Symbolism in George Orwell’s 1984
George Orwell truly demonstrates his literacy prowess and his mastery of rhetoric in his dystopian novel 1984 through his use of symbolism. There are numerous symbols present throughout the story which serve to expand the narrative. Some of the most effective implementations of symbolism in the novel directly relate to the story’s protagonist, Winston Smith. Orwell uses Winton’s varicose ulcer, the glass paperweight, songs and the rats as representations for Winton’s needs, wants, hopes and fears.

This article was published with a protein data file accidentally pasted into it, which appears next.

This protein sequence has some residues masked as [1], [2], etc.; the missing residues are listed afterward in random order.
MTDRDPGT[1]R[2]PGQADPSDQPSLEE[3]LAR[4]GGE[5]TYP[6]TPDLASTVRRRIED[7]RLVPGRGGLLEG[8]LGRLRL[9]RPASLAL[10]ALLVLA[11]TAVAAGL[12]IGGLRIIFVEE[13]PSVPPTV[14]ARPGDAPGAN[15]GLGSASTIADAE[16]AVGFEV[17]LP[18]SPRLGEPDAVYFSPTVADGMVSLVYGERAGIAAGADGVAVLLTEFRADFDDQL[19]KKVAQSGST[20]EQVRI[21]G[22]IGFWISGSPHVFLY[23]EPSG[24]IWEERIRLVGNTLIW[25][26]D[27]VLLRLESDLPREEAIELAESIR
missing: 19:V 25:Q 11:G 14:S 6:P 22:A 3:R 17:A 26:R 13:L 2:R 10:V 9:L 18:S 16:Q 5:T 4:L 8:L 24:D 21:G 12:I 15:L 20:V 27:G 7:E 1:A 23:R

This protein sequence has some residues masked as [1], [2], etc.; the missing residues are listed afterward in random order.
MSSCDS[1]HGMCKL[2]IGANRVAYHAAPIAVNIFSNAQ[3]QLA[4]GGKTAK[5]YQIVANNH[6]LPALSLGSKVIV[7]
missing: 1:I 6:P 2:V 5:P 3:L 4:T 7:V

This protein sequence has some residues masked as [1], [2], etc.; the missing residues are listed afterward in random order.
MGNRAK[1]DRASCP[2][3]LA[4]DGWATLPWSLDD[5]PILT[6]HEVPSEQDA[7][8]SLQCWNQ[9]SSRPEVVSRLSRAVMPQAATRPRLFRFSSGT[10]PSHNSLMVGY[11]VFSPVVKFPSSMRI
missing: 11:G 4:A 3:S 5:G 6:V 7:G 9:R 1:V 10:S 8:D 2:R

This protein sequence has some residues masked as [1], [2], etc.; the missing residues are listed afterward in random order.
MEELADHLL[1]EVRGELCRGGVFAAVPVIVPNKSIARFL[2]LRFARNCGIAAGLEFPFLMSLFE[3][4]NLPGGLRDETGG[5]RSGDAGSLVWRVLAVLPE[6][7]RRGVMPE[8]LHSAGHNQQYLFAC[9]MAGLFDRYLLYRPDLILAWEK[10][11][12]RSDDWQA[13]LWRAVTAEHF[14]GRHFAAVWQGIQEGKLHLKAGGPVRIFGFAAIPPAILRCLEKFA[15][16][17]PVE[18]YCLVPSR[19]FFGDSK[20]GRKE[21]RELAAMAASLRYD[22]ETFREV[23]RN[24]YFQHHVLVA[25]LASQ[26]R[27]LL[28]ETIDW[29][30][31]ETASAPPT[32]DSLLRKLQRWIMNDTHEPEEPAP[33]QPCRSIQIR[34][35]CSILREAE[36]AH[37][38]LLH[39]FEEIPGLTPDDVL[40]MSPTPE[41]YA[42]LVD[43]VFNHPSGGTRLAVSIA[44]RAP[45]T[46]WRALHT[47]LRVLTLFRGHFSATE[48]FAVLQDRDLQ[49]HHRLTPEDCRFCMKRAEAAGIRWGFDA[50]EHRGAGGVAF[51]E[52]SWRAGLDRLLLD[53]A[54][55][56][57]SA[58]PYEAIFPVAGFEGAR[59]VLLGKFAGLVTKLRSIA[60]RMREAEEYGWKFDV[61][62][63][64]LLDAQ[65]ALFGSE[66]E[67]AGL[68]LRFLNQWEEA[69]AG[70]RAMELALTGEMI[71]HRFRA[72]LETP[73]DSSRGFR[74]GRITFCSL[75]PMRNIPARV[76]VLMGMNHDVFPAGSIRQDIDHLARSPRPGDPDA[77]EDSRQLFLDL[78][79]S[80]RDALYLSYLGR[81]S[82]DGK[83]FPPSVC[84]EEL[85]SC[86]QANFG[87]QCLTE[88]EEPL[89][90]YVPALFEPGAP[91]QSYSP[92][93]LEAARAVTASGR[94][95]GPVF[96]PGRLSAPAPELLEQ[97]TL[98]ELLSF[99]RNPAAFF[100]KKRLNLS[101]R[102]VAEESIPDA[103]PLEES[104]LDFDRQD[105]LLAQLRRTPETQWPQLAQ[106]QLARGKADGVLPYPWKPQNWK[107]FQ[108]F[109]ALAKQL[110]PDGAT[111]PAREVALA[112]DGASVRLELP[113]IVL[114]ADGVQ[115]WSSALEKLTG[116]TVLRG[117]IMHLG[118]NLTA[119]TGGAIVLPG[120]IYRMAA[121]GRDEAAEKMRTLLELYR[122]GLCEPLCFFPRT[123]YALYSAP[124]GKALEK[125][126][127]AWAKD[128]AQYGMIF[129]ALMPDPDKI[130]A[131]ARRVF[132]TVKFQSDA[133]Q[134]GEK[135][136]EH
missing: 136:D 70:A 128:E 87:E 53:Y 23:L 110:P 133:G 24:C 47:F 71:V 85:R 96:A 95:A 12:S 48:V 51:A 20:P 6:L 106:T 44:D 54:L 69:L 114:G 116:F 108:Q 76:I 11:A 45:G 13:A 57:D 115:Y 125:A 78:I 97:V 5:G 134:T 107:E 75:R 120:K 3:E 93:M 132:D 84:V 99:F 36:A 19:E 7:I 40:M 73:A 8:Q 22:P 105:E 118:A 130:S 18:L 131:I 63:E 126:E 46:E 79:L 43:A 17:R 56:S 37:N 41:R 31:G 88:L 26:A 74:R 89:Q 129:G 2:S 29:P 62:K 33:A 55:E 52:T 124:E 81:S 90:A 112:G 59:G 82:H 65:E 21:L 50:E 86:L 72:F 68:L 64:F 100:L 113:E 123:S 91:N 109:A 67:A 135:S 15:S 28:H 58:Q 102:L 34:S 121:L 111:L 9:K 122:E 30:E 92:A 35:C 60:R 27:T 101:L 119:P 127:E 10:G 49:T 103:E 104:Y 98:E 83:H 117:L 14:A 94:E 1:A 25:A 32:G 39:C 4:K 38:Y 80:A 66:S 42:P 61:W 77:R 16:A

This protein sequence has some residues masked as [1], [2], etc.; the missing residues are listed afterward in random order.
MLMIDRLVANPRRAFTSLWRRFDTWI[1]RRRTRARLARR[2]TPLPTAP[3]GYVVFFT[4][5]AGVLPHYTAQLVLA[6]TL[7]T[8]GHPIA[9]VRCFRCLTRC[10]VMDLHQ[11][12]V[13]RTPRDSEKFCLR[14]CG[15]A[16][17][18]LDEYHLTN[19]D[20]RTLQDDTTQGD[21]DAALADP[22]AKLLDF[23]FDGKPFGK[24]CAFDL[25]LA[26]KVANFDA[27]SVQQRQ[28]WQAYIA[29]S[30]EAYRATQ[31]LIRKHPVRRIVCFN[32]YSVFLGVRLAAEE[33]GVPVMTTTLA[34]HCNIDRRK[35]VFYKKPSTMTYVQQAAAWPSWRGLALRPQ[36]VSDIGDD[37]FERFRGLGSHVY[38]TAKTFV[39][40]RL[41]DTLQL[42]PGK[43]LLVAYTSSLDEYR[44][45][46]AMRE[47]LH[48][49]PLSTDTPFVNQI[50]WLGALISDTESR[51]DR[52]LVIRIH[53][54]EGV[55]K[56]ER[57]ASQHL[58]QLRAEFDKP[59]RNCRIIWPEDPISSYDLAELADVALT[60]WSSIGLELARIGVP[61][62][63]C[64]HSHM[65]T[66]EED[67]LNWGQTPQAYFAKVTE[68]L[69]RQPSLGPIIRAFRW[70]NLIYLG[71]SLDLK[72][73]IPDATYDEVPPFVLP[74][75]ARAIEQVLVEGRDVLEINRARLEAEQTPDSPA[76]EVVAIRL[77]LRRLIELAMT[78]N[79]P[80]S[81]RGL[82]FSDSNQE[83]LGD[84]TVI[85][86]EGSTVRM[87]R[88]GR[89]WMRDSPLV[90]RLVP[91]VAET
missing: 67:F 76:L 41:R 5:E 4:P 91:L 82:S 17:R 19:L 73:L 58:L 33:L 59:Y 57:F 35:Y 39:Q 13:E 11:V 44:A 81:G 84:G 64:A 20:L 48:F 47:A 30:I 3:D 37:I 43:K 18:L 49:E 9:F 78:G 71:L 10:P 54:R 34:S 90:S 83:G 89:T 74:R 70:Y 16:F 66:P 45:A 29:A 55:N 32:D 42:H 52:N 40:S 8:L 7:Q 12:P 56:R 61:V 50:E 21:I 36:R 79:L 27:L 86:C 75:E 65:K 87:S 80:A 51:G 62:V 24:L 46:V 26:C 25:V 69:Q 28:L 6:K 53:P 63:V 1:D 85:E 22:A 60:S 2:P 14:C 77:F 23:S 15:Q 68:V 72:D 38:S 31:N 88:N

Winston Smith lives in a world where individual thoughts and sexual instincts are forbidden. The varicose ulcer appears to symbolize Winston’s need to express his individualism as well as his need to fulfill his sexual desires. Both of these actions relate to Winston’s impulses and therefore it can be said that the varicose ulcer ultimately represents Winston’s needs. This symbol is introduced to us on the very first page of the book, moments prior to Winston’s first decisive act of rebellion: the creation of a diary. After dating the first page however, Winston is struck with a sense of helplessness as he finds himself unable to express himself. At this moment, the varicose ulcer begins to itch unbearably and Winston is overcome by the impulse to express himself and starts scribbling in the diary. This is but one example of a scenario from the book where Winston’s varicose ulcer had begun to trouble him prior to him committing an irrational or impulsive act against the Party. Other examples include: Winston’s second diary entry and his trip to the proletariat bar and Mr. Charrington’s shop. In all of these cases Winston was overcome by the need to act against the Party, whether it was directly or indirectly. The varicose ulcer also relates directly to Winston’s suppressed sexual desires and his need to fulfill them. After he started seeing Julia regularly his wound improved, yet became engorged once they were separated. During his...
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